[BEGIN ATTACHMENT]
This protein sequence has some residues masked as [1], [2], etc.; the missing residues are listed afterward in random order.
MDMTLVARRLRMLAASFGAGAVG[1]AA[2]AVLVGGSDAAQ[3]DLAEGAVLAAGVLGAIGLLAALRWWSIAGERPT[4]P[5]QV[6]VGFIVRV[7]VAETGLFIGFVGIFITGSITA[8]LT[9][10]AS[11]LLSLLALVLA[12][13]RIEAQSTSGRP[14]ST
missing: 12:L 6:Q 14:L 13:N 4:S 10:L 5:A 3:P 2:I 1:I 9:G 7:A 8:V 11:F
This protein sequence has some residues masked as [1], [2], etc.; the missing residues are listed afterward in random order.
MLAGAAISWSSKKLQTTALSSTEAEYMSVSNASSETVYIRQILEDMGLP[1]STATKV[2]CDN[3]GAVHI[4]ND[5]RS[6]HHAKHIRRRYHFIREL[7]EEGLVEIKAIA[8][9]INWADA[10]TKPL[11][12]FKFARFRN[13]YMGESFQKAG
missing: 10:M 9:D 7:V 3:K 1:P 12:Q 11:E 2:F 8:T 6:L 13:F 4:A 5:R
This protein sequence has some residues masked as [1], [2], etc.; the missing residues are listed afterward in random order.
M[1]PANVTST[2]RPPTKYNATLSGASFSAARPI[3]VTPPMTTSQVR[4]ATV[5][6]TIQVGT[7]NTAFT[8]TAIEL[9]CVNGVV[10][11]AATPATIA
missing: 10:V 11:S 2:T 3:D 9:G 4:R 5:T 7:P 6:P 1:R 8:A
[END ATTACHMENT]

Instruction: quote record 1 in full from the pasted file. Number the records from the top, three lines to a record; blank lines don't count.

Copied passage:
This protein sequence has some residues masked as [1], [2], etc.; the missing residues are listed afterward in random order.
MDMTLVARRLRMLAASFGAGAVG[1]AA[2]AVLVGGSDAAQ[3]DLAEGAVLAAGVLGAIGLLAALRWWSIAGERPT[4]P[5]QV[6]VGFIVRV[7]VAETGLFIGFVGIFITGSITA[8]LT[9][10]AS[11]LLSLLALVLA[12][13]RIEAQSTSGRP[14]ST
missing: 12:L 6:Q 14:L 13:N 4:S 10:L 5:A 3:P 2:I 1:I 9:G 7:A 8:V 11:F